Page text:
David Smith for Benzinga
Business Insider recently reported Warren Buffett is warning investors to stay away from bitcoin.
Furthering his anti bitcoin position, Buffett has gone from skepticism, stating “I wouldn't be surprised if it's not around in 10 or 20 years.” to labeling bitcoin “a mirage."
Warren Buffett was quoted saying, “Stay away from it. It's a mirage basically. It is a method of transmitting money. A very effective way of transmitting money and you can do it anonymously and all that. A check is a way of transmitting money too. Are checks worth a whole lot of money? Just because they can transmit money?”
Buffett is contradicting himself
On one hand Buffett states bitcoin is a mirage, implying there is only the illusion of value and later states the idea it has intrinsic value is “a joke."
On the other hand, Buffett recognizes bitcoin is a way to efficiently transmit money.
These contradictory views show Buffett has perhaps not thought deeply about bitcoin. Berkshire Hathaway (BRK-B) owns American Express (AXP), Bank of America (BAC), M&T Bank (MTB), SunTrust Banks (STI), U.S. Bancorp (USB), and Wells Fargo (WFC). Those investments prove Buffett thinks banks are valuable.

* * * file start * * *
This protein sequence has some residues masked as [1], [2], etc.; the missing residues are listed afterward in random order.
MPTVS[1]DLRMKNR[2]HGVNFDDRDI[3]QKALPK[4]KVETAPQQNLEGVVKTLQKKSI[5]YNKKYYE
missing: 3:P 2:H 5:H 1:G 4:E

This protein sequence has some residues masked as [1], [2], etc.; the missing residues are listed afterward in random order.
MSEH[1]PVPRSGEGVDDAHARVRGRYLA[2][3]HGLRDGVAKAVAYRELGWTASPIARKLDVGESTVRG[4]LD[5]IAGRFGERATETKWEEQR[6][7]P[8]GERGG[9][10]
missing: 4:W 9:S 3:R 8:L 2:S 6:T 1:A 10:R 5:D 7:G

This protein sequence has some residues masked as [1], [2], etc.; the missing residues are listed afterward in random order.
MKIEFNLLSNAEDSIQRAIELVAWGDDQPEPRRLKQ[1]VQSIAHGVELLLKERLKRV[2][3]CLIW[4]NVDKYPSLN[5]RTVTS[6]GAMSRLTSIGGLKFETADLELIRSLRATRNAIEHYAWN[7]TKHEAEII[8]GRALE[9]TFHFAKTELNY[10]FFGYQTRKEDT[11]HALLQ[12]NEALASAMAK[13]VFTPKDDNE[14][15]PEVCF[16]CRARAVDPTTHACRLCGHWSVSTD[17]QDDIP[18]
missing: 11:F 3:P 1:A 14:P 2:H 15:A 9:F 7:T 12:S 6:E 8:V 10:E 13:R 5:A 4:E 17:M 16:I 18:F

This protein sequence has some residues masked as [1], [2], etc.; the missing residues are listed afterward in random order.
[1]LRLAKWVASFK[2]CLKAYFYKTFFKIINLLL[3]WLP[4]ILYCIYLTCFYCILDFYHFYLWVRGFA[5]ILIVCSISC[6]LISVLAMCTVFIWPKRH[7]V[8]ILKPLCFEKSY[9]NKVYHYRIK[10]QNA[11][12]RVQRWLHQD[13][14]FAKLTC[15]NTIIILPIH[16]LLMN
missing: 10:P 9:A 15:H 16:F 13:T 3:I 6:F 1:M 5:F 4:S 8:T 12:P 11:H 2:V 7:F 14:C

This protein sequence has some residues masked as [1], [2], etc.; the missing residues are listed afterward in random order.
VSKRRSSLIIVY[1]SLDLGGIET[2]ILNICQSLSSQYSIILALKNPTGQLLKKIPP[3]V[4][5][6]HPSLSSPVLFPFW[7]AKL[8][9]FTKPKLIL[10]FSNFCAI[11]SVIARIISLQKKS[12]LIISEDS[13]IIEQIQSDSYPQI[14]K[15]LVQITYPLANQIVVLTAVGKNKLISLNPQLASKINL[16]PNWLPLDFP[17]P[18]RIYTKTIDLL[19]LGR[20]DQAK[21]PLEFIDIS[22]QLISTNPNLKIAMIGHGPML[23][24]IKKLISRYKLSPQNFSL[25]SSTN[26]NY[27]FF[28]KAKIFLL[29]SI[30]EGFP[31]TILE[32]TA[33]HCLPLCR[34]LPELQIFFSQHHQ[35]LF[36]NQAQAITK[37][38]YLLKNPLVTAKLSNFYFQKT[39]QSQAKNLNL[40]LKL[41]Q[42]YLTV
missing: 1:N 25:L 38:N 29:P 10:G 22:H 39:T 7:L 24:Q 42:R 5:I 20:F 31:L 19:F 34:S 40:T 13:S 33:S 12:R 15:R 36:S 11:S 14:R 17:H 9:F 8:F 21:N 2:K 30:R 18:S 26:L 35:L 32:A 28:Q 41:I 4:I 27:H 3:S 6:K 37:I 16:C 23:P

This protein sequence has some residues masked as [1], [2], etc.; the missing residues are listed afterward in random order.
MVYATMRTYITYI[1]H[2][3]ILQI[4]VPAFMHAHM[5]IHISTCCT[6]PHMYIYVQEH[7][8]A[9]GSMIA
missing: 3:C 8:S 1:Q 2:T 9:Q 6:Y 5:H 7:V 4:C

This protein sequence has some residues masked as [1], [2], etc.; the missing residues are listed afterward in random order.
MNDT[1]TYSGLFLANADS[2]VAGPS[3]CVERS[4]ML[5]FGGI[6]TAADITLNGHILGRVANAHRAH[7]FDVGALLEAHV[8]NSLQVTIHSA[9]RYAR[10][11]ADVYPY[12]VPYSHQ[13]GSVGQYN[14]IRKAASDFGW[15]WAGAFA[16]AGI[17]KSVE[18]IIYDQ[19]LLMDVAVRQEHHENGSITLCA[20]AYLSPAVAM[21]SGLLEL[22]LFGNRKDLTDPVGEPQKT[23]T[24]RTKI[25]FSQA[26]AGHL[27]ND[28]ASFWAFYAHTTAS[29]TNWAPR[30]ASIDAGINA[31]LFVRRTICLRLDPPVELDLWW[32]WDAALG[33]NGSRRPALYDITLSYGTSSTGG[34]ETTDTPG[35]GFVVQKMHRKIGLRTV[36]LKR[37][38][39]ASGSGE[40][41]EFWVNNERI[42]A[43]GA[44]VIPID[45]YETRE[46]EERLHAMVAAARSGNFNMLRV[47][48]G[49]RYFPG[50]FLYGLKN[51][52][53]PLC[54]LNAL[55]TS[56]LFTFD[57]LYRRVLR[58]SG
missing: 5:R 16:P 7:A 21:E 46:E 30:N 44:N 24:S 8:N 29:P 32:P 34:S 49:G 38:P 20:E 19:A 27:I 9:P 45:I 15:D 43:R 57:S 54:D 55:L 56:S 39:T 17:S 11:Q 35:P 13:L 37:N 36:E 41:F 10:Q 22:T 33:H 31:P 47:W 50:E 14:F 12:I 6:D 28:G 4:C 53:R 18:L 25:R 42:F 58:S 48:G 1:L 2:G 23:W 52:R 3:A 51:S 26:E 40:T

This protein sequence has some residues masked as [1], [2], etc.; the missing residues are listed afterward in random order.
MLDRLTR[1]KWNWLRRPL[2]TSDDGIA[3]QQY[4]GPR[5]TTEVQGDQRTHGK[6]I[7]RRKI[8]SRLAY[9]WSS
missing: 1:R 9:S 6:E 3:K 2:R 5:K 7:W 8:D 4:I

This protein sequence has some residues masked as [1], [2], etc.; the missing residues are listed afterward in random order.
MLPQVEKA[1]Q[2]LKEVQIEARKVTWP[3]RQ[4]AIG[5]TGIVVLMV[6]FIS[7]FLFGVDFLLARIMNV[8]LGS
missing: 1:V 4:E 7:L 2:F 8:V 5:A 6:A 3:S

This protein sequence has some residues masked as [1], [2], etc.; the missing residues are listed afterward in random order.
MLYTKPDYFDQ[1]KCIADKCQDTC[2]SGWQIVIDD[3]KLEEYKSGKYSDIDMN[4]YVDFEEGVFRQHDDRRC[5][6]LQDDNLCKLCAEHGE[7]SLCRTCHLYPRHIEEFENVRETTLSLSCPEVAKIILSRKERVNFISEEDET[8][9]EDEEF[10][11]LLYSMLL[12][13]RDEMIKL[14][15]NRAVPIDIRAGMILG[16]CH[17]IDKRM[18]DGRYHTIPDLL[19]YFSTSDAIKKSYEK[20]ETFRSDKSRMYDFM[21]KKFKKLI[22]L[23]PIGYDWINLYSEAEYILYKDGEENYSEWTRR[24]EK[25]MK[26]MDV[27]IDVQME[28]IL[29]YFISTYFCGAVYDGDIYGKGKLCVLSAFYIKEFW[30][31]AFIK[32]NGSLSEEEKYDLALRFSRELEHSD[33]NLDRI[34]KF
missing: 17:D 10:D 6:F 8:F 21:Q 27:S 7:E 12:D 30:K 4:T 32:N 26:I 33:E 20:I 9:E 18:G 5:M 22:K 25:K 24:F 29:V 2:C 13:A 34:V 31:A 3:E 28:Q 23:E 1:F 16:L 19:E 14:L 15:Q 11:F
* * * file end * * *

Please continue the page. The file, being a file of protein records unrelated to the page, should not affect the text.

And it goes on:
Would Buffett be unfazed if those banks stopped enabling customers to transfer money as his off the cuff statement regarding bitcoin implies? Taking away services like debit cards, credit cards, wire transfers, automated clearing house transactions and checks. Would he use such a bank? Would you? Moving a step further would it be a competitive advantage for a bank to offer a service enabling customers to receive value from anywhere in the world in ten minutes with no risk of fraud?
Bitcoin is outside of Buffett's comfort zone. He is a successful value investor advising people invest in what they know. However, with the exception of IBM, Buffett avoids technology investments.
He has not invested in Apple (AAPL), Microsoft (MSFT), Facebook (FB), etc.
Based on his investment expertise, there is no reason he would consider a bitcoin investment. Bitcoin is a difficult to understand technology.
It should be no surprise Buffett has spent little time thinking about bitcoin and has an underdeveloped understanding of it's value. As evidenced by his investments in companies which derive large portions of their revenue from money transmission he therefore understands money transmission is valuable.
Since he recognizes bitcoin enables money transmission it stands to reason if Buffett thought about bitcoin more he would realize it has some measure of value and is not “a mirage.”
Disclosure: At the time of this writing David Smith has a long bitcoin position.